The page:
Every Monday through Friday I get an email that I never skip over. A generous fellow called Joe Riley brings me the poem and a photo I need for the day from a site called Panhala. Today’s was no different. I want to share it and at the same time to honor William Stafford and his poetry. If you haven’t read his legacy of words, I give them to you as a gift. Read more of them. He wrote everyday before dawn without fail. This poem is called The Way It Is, written 26 days before his death (in a book by the same name.)
There’s a thread you follow. It goes among things that change. But it doesn’t change. People wonder about what you are pursuing. You have to explain about the thread. But it is hard for others to see. While you hold it you can’t get lost. Tragedies happen; people get hurt or die; and you suffer and get old. Nothing you do can stop time’s unfolding. You don’t ever let go of the thread.
This poem follows me in this time of not knowing what is next and yet, to me, this poem implies that I am, at the same time, holding onto a thread that is familiar to me, a thin but unbreakable guide that has drawn me into the sacredness of my life, the deepest purpose of my life. This next step may be unknown, but at the same time, especially if I look back, I can trust it. Without this trust, this basic trust in life, we cannot open to the fullness of it. And we must trust it, no matter what life brings–and it will bring things that challenge that trust–tragedies, hurt, death, suffering and getting old to name Stafford’s list. I could add others.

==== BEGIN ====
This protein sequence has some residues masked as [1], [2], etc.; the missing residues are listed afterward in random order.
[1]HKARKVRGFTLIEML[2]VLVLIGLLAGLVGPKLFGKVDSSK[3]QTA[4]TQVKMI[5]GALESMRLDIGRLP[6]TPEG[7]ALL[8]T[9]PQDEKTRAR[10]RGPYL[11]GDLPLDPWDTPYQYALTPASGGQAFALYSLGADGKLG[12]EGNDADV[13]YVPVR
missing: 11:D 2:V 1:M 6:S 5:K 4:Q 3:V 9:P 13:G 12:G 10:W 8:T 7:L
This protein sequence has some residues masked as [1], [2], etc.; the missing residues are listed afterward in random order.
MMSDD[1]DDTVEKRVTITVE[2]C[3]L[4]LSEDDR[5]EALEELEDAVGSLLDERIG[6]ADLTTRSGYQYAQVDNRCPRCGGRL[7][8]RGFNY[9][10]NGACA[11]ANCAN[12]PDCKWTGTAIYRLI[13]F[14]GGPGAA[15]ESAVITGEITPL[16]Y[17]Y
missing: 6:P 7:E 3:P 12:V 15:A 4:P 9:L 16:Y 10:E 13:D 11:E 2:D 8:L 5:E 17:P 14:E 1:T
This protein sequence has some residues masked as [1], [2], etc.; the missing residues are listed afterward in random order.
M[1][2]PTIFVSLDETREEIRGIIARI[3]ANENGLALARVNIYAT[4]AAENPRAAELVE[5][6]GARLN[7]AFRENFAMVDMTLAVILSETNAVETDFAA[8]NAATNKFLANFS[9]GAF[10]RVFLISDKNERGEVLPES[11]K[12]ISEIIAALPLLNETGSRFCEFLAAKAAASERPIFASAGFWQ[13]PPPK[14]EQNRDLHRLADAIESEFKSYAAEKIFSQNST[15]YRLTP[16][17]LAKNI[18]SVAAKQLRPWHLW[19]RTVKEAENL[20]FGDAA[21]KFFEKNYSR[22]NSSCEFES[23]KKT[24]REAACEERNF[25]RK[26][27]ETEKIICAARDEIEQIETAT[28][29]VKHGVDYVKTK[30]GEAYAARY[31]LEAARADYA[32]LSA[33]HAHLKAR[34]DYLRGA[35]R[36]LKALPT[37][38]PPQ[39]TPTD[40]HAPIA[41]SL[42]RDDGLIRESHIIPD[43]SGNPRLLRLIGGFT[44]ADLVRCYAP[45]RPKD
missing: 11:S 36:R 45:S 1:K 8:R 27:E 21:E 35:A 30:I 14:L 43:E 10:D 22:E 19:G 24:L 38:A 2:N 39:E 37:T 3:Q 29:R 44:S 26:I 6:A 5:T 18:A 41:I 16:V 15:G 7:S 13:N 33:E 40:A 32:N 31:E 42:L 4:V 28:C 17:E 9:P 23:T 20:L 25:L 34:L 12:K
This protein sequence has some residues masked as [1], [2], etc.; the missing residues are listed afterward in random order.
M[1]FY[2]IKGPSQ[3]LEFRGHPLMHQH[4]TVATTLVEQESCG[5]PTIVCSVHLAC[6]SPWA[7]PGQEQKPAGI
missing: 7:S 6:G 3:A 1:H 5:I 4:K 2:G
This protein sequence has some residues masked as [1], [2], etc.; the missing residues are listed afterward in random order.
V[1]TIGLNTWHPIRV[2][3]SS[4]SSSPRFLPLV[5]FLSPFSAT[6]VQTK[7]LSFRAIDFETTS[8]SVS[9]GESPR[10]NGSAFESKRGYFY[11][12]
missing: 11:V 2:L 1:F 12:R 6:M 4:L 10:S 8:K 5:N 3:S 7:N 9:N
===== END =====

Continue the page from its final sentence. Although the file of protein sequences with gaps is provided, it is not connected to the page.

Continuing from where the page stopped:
I must trust that no matter what, I don’t let go of that thread–that I know in my belly that I will always be okay as “it goes among things that change.” It is such a freedom, such a relief from skepticism and cynicism and doubt and fear. Perhaps Stafford senses what the poet William Blake also wrote in Plate 77 of the poem Jerusalem, “I give you the end of a golden string; Only wind it into a ball, It will lead you to Heaven’s gate, Built in Jerusalem’s wall.”
Perhaps you are familiar with Viktor Frankl, an Austrain psychiatrist and Holocaust survivor, remembered for his best-selling book called “Man’s Search for Meaning.” Yet it was originally published under the title, “Nevertheless, Say “Yes” to Life.” Nevertheless, despite the atrocities of death camps, he held onto this basic trust, this basic “Yes.” To use Stafford’s words, he never “let go of the thread.”
I’ve never been challenged so severely, but I’ve had some tragedies, some hurts, some suffering, some deaths and certainly I am growing old. This poem opens me up today. I can almost sense that golden thread now, woven through all five fingers on my right hand so it can’t slip away, so I won’t let go. I’m holding on, no matter what lies ahead. I’m holding on even when others don’t understand and can’t see “what I’m pursuing.” I’m holding on.